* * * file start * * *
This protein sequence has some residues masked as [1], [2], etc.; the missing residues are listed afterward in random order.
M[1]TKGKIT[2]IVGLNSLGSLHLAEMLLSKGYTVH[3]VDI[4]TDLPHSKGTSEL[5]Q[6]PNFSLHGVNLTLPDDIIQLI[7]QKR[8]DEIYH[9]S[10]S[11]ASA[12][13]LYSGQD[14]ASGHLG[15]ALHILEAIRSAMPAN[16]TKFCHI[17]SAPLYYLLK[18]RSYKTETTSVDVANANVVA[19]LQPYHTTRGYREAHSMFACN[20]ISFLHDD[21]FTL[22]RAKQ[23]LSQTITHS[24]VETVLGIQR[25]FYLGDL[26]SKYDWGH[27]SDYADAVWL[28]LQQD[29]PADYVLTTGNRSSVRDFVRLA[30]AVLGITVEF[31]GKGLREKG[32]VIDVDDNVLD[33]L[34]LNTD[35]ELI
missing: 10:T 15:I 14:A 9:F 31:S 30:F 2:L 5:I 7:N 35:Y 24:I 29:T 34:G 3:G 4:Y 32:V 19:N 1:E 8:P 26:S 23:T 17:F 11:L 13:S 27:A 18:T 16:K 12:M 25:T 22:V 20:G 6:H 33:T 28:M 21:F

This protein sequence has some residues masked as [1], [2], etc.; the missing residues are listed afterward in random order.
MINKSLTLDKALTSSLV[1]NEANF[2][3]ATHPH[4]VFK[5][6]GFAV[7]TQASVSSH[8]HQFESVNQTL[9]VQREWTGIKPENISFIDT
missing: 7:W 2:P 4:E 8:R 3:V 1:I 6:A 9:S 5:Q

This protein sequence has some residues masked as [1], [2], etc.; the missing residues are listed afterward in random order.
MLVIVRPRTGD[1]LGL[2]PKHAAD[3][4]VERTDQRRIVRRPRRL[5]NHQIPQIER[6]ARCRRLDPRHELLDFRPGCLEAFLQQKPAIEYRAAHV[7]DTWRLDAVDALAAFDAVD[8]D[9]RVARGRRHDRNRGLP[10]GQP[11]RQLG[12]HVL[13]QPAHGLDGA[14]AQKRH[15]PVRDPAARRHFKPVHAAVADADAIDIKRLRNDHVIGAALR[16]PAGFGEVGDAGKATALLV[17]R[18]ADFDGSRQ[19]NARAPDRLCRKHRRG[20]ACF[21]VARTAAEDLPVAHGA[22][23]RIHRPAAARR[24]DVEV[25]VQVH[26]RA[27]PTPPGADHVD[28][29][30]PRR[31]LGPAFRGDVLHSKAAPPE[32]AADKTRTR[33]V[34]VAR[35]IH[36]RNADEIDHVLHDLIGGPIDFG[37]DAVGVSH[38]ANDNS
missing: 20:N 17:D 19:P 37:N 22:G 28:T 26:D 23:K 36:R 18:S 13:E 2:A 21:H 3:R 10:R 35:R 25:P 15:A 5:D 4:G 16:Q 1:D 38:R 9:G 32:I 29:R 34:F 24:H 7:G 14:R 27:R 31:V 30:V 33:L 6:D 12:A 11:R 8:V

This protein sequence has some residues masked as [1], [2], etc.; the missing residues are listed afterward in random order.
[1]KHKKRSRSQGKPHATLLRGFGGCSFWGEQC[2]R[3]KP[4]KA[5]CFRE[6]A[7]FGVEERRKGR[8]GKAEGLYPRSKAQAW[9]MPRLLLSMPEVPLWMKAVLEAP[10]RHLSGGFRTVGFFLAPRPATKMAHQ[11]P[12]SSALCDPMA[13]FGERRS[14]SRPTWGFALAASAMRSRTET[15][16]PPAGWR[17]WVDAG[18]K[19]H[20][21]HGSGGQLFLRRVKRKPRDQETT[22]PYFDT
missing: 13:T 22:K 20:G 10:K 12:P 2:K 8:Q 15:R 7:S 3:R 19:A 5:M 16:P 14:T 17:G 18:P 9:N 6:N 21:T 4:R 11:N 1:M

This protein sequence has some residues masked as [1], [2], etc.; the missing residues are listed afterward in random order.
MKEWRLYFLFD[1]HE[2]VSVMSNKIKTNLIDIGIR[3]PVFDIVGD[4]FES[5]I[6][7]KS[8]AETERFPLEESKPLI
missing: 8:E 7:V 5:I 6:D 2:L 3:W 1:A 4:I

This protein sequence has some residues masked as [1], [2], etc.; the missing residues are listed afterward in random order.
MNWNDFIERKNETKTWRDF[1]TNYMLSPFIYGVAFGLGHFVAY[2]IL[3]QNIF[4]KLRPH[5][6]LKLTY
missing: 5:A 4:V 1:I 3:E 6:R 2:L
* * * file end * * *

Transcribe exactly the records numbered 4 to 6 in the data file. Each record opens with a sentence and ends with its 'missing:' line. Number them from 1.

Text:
This protein sequence has some residues masked as [1], [2], etc.; the missing residues are listed afterward in random order.
[1]KHKKRSRSQGKPHATLLRGFGGCSFWGEQC[2]R[3]KP[4]KA[5]CFRE[6]A[7]FGVEERRKGR[8]GKAEGLYPRSKAQAW[9]MPRLLLSMPEVPLWMKAVLEAP[10]RHLSGGFRTVGFFLAPRPATKMAHQ[11]P[12]SSALCDPMA[13]FGERRS[14]SRPTWGFALAASAMRSRTET[15][16]PPAGWR[17]WVDAG[18]K[19]H[20][21]HGSGGQLFLRRVKRKPRDQETT[22]PYFDT
missing: 13:T 22:K 20:G 10:K 12:P 2:K 8:Q 15:R 7:S 3:R 19:A 5:M 16:P 14:T 17:G 18:P 9:N 6:N 21:T 4:R 11:N 1:M

This protein sequence has some residues masked as [1], [2], etc.; the missing residues are listed afterward in random order.
MKEWRLYFLFD[1]HE[2]VSVMSNKIKTNLIDIGIR[3]PVFDIVGD[4]FES[5]I[6][7]KS[8]AETERFPLEESKPLI
missing: 8:E 7:V 5:I 6:D 2:L 3:W 1:A 4:I

This protein sequence has some residues masked as [1], [2], etc.; the missing residues are listed afterward in random order.
MNWNDFIERKNETKTWRDF[1]TNYMLSPFIYGVAFGLGHFVAY[2]IL[3]QNIF[4]KLRPH[5][6]LKLTY
missing: 5:A 4:V 1:I 3:E 6:R 2:L